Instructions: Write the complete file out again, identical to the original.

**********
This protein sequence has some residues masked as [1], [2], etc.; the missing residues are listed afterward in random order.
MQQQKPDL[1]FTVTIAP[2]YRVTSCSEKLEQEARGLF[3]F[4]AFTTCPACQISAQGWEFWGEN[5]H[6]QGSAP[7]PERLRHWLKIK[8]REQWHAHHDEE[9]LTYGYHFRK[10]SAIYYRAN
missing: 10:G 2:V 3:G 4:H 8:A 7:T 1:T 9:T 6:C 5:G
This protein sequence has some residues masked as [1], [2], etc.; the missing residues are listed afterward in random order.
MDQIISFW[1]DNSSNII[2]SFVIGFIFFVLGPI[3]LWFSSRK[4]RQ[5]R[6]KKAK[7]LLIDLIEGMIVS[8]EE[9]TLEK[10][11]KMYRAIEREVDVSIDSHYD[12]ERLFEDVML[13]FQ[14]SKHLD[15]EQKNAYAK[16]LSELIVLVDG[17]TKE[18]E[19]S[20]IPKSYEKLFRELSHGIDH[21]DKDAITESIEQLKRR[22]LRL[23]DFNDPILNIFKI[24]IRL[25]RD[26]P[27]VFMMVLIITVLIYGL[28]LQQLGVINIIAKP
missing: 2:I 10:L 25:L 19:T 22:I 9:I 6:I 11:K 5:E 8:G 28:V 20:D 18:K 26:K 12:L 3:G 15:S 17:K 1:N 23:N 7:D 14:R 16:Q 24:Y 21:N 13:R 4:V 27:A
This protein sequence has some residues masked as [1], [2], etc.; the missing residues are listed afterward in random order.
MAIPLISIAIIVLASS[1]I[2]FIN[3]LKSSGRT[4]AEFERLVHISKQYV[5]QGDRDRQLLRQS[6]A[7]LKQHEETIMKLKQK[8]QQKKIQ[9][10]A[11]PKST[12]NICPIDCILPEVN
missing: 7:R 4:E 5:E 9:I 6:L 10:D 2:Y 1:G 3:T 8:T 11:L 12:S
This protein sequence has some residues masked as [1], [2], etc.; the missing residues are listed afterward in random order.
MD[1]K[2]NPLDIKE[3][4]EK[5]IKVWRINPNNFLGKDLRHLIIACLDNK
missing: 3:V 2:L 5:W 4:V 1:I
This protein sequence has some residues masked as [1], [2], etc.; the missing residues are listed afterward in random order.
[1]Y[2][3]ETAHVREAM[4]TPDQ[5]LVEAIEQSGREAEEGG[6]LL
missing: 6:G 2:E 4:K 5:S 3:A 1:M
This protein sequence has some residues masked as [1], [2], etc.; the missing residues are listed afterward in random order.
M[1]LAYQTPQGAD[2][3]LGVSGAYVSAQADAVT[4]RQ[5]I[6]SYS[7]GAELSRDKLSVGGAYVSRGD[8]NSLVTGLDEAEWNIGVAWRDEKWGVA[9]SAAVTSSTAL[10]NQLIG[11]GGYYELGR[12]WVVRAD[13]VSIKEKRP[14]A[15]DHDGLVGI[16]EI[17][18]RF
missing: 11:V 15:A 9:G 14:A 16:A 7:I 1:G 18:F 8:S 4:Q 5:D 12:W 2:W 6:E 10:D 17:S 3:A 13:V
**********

This protein sequence has some residues masked as [1], [2], etc.; the missing residues are listed afterward in random order.
MQQQKPDL[1]FTVTIAP[2]YRVTSCSEKLEQEARGLF[3]F[4]AFTTCPACQISAQGWEFWGEN[5]H[6]QGSAP[7]PERLRHWLKIK[8]REQWHAHHDEE[9]LTYGYHFRK[10]SAIYYRAN
missing: 10:G 2:V 3:G 4:H 8:A 7:T 1:T 9:T 6:C 5:G
This protein sequence has some residues masked as [1], [2], etc.; the missing residues are listed afterward in random order.
MDQIISFW[1]DNSSNII[2]SFVIGFIFFVLGPI[3]LWFSSRK[4]RQ[5]R[6]KKAK[7]LLIDLIEGMIVS[8]EE[9]TLEK[10][11]KMYRAIEREVDVSIDSHYD[12]ERLFEDVML[13]FQ[14]SKHLD[15]EQKNAYAK[16]LSELIVLVDG[17]TKE[18]E[19]S[20]IPKSYEKLFRELSHGIDH[21]DKDAITESIEQLKRR[22]LRL[23]DFNDPILNIFKI[24]IRL[25]RD[26]P[27]VFMMVLIITVLIYGL[28]LQQLGVINIIAKP
missing: 2:I 10:L 25:L 19:T 22:I 9:I 6:I 11:K 5:E 8:G 28:V 20:D 18:K 26:K 12:L 3:G 15:S 17:K 1:N 23:N 7:D 14:R 16:Q 24:Y 21:N 13:R 4:V 27:A
This protein sequence has some residues masked as [1], [2], etc.; the missing residues are listed afterward in random order.
MAIPLISIAIIVLASS[1]I[2]FIN[3]LKSSGRT[4]AEFERLVHISKQYV[5]QGDRDRQLLRQS[6]A[7]LKQHEETIMKLKQK[8]QQKKIQ[9][10]A[11]PKST[12]NICPIDCILPEVN
missing: 7:R 4:E 5:E 9:I 6:L 10:D 2:Y 1:G 3:T 8:T 11:L 12:S
This protein sequence has some residues masked as [1], [2], etc.; the missing residues are listed afterward in random order.
MD[1]K[2]NPLDIKE[3][4]EK[5]IKVWRINPNNFLGKDLRHLIIACLDNK
missing: 3:V 2:L 5:W 4:V 1:I
This protein sequence has some residues masked as [1], [2], etc.; the missing residues are listed afterward in random order.
[1]Y[2][3]ETAHVREAM[4]TPDQ[5]LVEAIEQSGREAEEGG[6]LL
missing: 6:G 2:E 4:K 5:S 3:A 1:M
This protein sequence has some residues masked as [1], [2], etc.; the missing residues are listed afterward in random order.
M[1]LAYQTPQGAD[2][3]LGVSGAYVSAQADAVT[4]RQ[5]I[6]SYS[7]GAELSRDKLSVGGAYVSRGD[8]NSLVTGLDEAEWNIGVAWRDEKWGVA[9]SAAVTSSTAL[10]NQLIG[11]GGYYELGR[12]WVVRAD[13]VSIKEKRP[14]A[15]DHDGLVGI[16]EI[17][18]RF
missing: 11:V 15:A 9:G 14:A 16:A 7:I 1:G 18:F 8:S 4:Q 5:D 12:W 2:W 6:E 10:D 17:S 3:A 13:V